• Am I allowed to code a new 'open source' (here read 'free') version of the products (as the GPL grant me the right to enhance anything producted by a GPLed product) without exposing legal pursuit ?
    • Can I use the fact that they use several GPL,Artistic licence based products without granting access to source against my company ?
    • Can my company claim any rights on the SOURCES of a product based on the LWP ?
      (I know they can charge for it, but can they forbid someone else (me?) to use the sources to make a new products (free or not)
    I know that my questions are REALLY vague, but feel free to ask for any info you'll find necessary to give me an accurate answer...

    If you find the question redundants, you're probably right, but I want to make things sure, by asking them a slighltly different way...

    NOTE: Sorry for not posting under my real nick, but as my employer and several co-workers can read this post,
    I prefer to play it safe...
    (I'd like to add, for those willing to restrict AM rights, that I've never been so happy that AM CAN post...)
      I'm not to sure about your question about proprietry code that relies on GPL stuff. When in doubt, I tend to think "What does Debian do?". They never package proprietry code, so that doesn't help. Red Hat and SUSE do, so that makes me think it's ok.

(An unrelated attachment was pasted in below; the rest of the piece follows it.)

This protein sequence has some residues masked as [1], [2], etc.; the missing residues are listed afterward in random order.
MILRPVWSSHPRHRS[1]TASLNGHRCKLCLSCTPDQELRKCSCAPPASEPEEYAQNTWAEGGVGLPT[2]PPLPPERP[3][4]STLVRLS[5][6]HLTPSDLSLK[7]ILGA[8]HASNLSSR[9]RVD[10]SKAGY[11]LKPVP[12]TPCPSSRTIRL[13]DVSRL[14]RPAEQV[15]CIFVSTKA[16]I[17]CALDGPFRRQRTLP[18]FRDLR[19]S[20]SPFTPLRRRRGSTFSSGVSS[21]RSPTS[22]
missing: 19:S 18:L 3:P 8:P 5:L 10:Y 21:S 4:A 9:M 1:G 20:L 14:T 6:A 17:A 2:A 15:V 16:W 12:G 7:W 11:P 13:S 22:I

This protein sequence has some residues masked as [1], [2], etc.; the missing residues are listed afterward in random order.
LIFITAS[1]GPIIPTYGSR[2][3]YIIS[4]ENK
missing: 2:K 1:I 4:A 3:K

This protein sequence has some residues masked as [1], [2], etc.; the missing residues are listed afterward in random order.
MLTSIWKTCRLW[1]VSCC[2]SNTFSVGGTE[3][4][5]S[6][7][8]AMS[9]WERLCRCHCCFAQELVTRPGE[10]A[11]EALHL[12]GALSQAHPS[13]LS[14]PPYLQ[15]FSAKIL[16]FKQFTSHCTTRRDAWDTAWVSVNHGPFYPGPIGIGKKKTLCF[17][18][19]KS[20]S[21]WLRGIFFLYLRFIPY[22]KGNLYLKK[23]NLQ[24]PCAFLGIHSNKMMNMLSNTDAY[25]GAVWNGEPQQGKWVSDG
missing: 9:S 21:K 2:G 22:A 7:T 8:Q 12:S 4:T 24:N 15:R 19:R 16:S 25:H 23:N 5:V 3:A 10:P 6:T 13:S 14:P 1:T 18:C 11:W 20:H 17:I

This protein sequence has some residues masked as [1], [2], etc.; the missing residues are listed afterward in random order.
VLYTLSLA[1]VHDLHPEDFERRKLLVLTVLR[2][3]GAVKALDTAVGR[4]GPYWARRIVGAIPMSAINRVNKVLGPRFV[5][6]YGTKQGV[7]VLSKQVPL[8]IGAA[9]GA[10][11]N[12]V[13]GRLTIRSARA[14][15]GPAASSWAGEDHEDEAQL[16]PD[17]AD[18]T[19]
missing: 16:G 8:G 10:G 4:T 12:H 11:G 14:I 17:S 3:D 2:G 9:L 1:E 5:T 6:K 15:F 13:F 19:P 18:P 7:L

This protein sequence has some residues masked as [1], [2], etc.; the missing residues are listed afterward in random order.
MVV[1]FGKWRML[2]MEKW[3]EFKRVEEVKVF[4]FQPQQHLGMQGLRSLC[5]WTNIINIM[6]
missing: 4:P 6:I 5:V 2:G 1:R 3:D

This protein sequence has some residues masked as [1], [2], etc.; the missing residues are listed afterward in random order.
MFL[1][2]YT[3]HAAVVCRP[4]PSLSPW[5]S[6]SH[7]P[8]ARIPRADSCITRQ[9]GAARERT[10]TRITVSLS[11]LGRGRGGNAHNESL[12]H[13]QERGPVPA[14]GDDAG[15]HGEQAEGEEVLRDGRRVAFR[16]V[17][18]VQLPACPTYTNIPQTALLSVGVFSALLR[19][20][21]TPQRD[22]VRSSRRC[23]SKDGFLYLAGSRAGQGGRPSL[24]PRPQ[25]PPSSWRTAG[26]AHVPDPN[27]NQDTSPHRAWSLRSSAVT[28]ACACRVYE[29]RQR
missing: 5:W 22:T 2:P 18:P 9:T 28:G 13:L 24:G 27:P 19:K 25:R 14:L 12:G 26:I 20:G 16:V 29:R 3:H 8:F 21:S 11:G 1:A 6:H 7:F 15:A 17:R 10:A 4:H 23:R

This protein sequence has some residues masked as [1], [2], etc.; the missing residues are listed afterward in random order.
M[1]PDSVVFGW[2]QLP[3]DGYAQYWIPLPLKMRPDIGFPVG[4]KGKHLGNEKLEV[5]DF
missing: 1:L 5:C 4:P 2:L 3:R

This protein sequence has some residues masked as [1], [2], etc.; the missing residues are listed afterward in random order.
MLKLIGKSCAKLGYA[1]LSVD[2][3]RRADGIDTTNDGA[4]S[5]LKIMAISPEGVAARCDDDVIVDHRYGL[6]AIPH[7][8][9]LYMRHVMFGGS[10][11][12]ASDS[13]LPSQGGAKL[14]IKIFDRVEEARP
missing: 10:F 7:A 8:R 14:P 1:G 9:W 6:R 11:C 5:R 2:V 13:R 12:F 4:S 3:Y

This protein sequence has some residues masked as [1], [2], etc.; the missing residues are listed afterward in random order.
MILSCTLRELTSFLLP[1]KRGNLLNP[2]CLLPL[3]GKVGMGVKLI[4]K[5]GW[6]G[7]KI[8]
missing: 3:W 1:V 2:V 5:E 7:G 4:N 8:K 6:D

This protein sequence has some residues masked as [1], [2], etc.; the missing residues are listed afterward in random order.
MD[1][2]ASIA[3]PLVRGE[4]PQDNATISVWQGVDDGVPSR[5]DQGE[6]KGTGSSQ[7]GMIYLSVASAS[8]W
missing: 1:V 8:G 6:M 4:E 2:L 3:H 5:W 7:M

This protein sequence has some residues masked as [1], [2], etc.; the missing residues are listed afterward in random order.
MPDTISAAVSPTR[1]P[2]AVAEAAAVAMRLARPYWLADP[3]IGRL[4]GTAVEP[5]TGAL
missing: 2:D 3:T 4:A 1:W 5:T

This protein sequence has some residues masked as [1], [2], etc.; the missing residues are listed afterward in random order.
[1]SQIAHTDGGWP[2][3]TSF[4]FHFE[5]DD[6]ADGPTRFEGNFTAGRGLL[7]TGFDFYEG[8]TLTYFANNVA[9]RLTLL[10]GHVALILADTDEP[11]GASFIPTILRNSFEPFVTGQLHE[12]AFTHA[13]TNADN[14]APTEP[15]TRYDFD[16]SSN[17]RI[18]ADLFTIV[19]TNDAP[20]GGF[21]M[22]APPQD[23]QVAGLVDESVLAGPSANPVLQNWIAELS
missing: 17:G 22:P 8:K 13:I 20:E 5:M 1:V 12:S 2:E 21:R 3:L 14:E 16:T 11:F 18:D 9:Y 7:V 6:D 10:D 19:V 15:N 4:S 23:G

As an example, just because something compiles under gcc doesn't mean it inherits the gcc (GPL license).

      Had you modified LWP in any way, however, you would have had to release your LWP changes as GPL.

      I'm not familiar with the Artistic License (PERL), but at work we use a product which stealth installs perl on the hard drive without making a mention of it, and then uses it as a back end. This indicates that either it's ok to abuse the perl distribution license a bit or that the authors of this software are over the line.

      You are definately allowed to write your own free version of the software that you wrote for your company, but if it looks too similar you leave youself open to charges of copying. The GNU people do this all the time (it's called Chinese Wall or Black Box coding - you try and reproduce the functionality with no knowledge of the inside workings. Gnutella, ICQ and AIM clients were done like this).

      Update Chromatic gives a much better answer below.

      ____________________
      Jeremy
      I didn't believe in evil until I dated it.

        Thanx Jepri !